The value of this technique is that the experimenter, as though he were God, can change a prop here, vary a line there, and see how the subject responds.
This electrode is connected to the shock generator in the next room. When Stanley Milgram first wrote this script, he took it to 14 Yale psychology majors and asked them what they thought would happen.
If he gets it right, nothing happens and you go on to the next one. Can't you check in and see if he's all right, please? You mean keep giving him what?
He's in there hollering! Most psychology majors asked about possible results thought that some would break it off early, most in the middle, and few towards the end, voltage wise. By that point, he has resolved the conflict. But that doesn't relieve them of the moral responsibility.
It is about learning, says Jack Williams in a quiet, knowledgeable way. I mean, he told me he can't stand the shock, sir. Wallace comes out in coat and tie. If he could show that Germans are more obedient than Americans, he could then vary the conditions of the experiment and try to find out just what it is that makes some people more obedient than others.
Teacher indicating the unused question: Don't you think you should look in on him, please. What if he's dead in there? I don't get no answer. All he says is that ordinarily we operate in a state of autonomy, which means we pretty much have and assert control over what we do.
Excerpts from the article by Philip Meyer on Milgram experiments. And 30 percent of them obeyed the experimenter and kept on obeying. Teacher relieved to hear response: If, in this study, an anonymous experimenter can successfully command adults to subdue a year old man and force on him painful electric shocks against his protest, one can only wonder what government, with its vastly greater authority and prestige, can command of its subjects".
A hundred and ninety-five volts.
I absolutely refuse to answer any more. So he went to New York and roamed around the electronic shops until he found some little black switches at Lafayette Radio for a dollar apiece. So he rewrote the script to include some protests from the learner.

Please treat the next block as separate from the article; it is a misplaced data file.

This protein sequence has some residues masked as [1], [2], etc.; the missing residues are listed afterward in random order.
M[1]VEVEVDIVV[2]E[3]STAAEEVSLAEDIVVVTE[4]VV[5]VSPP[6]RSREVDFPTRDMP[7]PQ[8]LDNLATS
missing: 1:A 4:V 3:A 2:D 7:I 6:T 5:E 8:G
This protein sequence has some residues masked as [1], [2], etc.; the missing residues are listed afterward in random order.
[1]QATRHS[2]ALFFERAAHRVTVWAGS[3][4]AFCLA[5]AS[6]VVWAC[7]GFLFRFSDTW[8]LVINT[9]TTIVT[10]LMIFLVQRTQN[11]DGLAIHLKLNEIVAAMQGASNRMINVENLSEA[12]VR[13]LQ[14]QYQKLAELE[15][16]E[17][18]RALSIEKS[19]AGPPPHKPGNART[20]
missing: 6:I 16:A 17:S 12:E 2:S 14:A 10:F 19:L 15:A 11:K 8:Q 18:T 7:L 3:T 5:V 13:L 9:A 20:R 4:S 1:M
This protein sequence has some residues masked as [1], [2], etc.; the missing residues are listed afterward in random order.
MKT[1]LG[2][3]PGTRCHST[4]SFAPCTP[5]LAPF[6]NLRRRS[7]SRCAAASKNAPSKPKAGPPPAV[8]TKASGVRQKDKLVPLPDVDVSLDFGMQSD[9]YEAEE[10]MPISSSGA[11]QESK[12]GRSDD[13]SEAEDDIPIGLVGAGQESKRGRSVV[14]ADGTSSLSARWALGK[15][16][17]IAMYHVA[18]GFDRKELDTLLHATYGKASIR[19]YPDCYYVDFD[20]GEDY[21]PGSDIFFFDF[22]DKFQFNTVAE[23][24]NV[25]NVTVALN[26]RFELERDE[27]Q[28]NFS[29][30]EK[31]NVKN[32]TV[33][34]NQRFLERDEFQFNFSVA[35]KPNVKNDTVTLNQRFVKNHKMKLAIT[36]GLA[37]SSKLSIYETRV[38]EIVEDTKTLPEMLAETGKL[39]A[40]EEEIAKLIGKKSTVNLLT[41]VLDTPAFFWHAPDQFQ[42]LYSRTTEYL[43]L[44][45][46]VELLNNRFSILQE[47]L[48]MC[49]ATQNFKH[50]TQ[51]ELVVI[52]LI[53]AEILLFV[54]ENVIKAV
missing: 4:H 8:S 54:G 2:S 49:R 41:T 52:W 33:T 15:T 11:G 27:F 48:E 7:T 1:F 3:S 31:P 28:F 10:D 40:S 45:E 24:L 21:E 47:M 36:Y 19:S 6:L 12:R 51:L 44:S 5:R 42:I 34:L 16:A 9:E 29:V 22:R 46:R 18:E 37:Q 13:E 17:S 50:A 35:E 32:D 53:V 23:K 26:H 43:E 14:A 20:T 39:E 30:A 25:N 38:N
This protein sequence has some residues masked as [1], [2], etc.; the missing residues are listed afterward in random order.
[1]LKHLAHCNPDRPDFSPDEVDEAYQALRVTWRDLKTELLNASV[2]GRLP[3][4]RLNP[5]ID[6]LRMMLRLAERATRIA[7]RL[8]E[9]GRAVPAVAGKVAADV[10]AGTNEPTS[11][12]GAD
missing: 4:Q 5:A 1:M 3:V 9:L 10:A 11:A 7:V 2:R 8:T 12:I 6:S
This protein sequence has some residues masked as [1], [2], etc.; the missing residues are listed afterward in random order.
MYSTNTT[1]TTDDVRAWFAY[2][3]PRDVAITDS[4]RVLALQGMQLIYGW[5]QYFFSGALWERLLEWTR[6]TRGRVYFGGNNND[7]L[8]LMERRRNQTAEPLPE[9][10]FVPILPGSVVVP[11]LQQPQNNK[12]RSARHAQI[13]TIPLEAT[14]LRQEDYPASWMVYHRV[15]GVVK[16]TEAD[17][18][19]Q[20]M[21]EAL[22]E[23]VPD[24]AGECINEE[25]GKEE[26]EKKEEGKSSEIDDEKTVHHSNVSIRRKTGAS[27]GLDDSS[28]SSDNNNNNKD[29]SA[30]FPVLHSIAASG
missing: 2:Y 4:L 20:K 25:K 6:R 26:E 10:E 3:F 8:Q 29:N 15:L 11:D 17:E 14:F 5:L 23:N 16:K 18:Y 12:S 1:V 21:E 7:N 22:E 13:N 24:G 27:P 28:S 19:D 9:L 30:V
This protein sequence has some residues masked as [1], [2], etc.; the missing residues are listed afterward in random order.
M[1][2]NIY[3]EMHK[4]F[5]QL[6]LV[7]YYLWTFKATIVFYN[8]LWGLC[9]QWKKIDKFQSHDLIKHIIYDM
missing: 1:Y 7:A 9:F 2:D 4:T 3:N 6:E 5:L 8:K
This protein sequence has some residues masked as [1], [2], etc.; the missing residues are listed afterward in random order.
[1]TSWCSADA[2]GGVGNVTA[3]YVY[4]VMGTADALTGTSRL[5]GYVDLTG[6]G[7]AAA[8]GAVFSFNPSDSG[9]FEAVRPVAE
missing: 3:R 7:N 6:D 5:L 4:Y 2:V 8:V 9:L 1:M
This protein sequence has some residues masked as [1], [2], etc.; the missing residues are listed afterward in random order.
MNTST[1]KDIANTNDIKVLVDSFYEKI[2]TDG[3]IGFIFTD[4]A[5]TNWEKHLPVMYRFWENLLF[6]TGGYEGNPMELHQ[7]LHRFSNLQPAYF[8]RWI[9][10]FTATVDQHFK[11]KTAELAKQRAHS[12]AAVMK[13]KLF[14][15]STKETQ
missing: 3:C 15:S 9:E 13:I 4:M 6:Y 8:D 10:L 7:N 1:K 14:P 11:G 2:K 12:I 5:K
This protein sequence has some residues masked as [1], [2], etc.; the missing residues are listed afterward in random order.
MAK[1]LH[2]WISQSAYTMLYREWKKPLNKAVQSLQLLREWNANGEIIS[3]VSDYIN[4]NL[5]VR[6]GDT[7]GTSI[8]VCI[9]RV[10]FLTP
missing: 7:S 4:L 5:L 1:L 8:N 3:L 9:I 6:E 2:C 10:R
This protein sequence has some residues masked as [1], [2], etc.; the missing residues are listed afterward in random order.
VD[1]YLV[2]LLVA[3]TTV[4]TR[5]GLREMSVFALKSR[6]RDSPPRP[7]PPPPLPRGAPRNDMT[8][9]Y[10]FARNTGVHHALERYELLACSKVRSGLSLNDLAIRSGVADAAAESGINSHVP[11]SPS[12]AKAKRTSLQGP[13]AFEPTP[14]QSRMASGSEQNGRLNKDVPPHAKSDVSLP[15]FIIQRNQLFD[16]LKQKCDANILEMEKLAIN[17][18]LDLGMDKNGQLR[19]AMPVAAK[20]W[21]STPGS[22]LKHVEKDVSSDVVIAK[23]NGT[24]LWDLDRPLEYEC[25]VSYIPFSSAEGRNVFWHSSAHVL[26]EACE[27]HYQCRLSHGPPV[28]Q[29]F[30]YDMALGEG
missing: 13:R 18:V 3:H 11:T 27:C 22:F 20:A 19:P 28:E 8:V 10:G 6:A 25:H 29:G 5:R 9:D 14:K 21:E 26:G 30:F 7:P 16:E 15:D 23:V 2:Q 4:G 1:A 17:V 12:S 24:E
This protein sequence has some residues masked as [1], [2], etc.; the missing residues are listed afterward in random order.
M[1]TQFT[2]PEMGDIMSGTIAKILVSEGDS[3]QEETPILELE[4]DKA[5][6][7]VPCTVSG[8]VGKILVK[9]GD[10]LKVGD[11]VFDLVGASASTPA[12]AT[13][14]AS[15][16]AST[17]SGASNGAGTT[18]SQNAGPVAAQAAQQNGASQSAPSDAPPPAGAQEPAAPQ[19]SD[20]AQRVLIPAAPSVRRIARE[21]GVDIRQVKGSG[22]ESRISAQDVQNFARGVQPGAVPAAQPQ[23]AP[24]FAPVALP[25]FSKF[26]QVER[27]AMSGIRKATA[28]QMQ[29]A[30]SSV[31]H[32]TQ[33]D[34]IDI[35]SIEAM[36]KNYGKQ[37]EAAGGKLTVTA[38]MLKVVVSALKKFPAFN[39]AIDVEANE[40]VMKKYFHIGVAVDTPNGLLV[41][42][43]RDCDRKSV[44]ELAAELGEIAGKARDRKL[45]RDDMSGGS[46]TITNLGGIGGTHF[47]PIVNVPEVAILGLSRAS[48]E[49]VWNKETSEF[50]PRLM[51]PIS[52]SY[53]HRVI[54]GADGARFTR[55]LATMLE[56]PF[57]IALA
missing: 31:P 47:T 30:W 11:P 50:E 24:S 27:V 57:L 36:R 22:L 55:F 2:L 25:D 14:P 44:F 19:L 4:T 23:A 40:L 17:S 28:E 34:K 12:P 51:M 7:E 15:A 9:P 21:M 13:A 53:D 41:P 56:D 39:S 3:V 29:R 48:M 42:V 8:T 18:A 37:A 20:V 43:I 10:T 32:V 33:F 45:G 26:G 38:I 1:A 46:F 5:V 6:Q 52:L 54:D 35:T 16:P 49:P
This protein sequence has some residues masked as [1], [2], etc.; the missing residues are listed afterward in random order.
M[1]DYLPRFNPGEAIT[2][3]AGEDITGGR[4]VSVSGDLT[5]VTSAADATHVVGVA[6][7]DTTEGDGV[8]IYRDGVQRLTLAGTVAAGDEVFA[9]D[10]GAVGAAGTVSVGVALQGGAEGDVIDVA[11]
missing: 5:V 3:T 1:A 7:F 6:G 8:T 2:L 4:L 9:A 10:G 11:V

The mild-looking accountant draws one, holds it close to his vest like a poker player, looks at it, and says, "Learner".
Milgram hypothesized that Germans have a readiness to obey authority without question, more so than other people. Wallace his unwanted electric shock. An without a civil society, as Thomas Hobbes pointed out in the seventeenth century, we would live in a condition of war, "of every man against every other man," and life would be "solitary, poor, nasty, brutish and short.
But the naive subject is free to go at any time.
Still, 65 percent of the subjects, to year old American males, everyday, ordinary people, like you and me, obediently kept pushing those levers in the belief that they were shocking the mild-mannered learner, whose name was Mr. So you make an appointment and go to an old Romanesque stone structure on High Street with the imposing name of the Yale Interaction Laboratory.Feb 03, · In the article, “if Hitler Asked You to Electrocute a Stranger, Would you?” Philip Meyer discusses how Stanley Milgram wanted to do an experiment that he created to measure obedience of Americans to Germans but, this plan didn’t work because simply to many people where obeying.
If Hitler Asked You to Electrocute a Stranger, Would You? Probably by Philip Meyer Main Concepts Questions Summary In this reading, Milgram brings in a "teacher" and a "learner" to participate in an experiment. Nov 29, · Best Answer: Hitler convinced people the perfect person was everything he was not and yet people still followed him.
Why because he was very charismatic and, persuasive and good with words so people obeyed him. So "if Hitler asked you to electrocute a stranger would you?"Status: Resolved. The experimenter, as though he were God, can change a prop here, vary a line there, and see how the subject responds.
T are different. The Germans-are. Nov 06, · Notes: "If Hitler Asked You To Electrocute A Stranger, Would You? Probably" by Philip Meyer Notes: "If Hitler Asked You To Electrocute A Stra Notes: "The Promise" by C. Wright Mills You May Ask Yourself by Dalton Conley summary chap About Me.
dana kim. Nov 28, · So "if Hitler asked you to electrocute a stranger would you?" the question is could he persuade you to believe it is the right choice to make answer probably.
say two people are debating over a controversial topic, the person with the better choice of words in their argument is going to persuade the people to believe what they're fmgm2018.com: Resolved.Download